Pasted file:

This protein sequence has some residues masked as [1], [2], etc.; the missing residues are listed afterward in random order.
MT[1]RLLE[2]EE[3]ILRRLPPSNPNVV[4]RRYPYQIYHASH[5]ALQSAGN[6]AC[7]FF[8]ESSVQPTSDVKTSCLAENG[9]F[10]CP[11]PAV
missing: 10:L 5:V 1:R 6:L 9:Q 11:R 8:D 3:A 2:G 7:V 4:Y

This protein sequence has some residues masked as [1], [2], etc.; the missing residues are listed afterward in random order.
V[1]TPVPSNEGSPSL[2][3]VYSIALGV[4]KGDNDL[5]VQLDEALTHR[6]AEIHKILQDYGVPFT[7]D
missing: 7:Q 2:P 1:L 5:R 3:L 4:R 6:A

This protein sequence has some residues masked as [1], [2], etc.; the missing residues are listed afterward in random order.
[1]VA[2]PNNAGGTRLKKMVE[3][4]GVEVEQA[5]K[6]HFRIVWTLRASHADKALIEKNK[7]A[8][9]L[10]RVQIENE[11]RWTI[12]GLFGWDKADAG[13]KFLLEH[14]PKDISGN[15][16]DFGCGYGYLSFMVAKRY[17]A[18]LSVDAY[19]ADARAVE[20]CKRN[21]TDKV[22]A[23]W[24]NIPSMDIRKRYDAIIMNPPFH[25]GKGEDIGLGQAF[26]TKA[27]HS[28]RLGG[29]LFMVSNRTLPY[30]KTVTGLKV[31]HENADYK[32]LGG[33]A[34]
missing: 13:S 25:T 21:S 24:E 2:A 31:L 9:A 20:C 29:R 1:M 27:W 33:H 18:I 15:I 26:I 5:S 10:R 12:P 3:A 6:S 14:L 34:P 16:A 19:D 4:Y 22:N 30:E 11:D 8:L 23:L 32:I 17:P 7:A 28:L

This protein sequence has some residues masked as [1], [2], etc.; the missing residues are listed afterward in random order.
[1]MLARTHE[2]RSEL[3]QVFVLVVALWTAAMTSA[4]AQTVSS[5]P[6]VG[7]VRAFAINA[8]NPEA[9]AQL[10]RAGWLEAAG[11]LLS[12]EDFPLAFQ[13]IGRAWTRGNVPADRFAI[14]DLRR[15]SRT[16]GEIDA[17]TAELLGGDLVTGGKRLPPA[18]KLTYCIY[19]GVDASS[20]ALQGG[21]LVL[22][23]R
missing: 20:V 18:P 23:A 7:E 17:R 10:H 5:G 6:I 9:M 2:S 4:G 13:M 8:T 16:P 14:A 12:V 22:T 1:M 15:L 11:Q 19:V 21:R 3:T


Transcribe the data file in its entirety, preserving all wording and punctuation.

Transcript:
This protein sequence has some residues masked as [1], [2], etc.; the missing residues are listed afterward in random order.
MT[1]RLLE[2]EE[3]ILRRLPPSNPNVV[4]RRYPYQIYHASH[5]ALQSAGN[6]AC[7]FF[8]ESSVQPTSDVKTSCLAENG[9]F[10]CP[11]PAV
missing: 10:L 5:V 1:R 6:L 9:Q 11:R 8:D 3:A 2:G 7:V 4:Y

This protein sequence has some residues masked as [1], [2], etc.; the missing residues are listed afterward in random order.
V[1]TPVPSNEGSPSL[2][3]VYSIALGV[4]KGDNDL[5]VQLDEALTHR[6]AEIHKILQDYGVPFT[7]D
missing: 7:Q 2:P 1:L 5:R 3:L 4:R 6:A

This protein sequence has some residues masked as [1], [2], etc.; the missing residues are listed afterward in random order.
[1]VA[2]PNNAGGTRLKKMVE[3][4]GVEVEQA[5]K[6]HFRIVWTLRASHADKALIEKNK[7]A[8][9]L[10]RVQIENE[11]RWTI[12]GLFGWDKADAG[13]KFLLEH[14]PKDISGN[15][16]DFGCGYGYLSFMVAKRY[17]A[18]LSVDAY[19]ADARAVE[20]CKRN[21]TDKV[22]A[23]W[24]NIPSMDIRKRYDAIIMNPPFH[25]GKGEDIGLGQAF[26]TKA[27]HS[28]RLGG[29]LFMVSNRTLPY[30]KTVTGLKV[31]HENADYK[32]LGG[33]A[34]
missing: 13:S 25:T 21:S 24:E 2:A 31:L 9:A 20:C 29:R 1:M 27:W 33:H 18:I 15:I 26:I 5:S 10:R 12:P 3:A 6:S 14:L 34:P 16:A 19:D 4:Y 22:N 30:E 11:D 8:L 23:L 32:I 17:P 7:A 28:L

This protein sequence has some residues masked as [1], [2], etc.; the missing residues are listed afterward in random order.
[1]MLARTHE[2]RSEL[3]QVFVLVVALWTAAMTSA[4]AQTVSS[5]P[6]VG[7]VRAFAINA[8]NPEA[9]AQL[10]RAGWLEAAG[11]LLS[12]EDFPLAFQ[13]IGRAWTRGNVPADRFAI[14]DLRR[15]SRT[16]GEIDA[17]TAELLGGDLVTGGKRLPPA[18]KLTYCIY[19]GVDASS[20]ALQGG[21]LVL[22][23]R
missing: 20:V 18:P 23:A 7:E 17:R 10:H 5:G 6:I 9:M 2:S 4:G 13:M 8:T 16:P 14:A 12:V 22:T 1:M 15:L 11:Q 19:V 21:R 3:T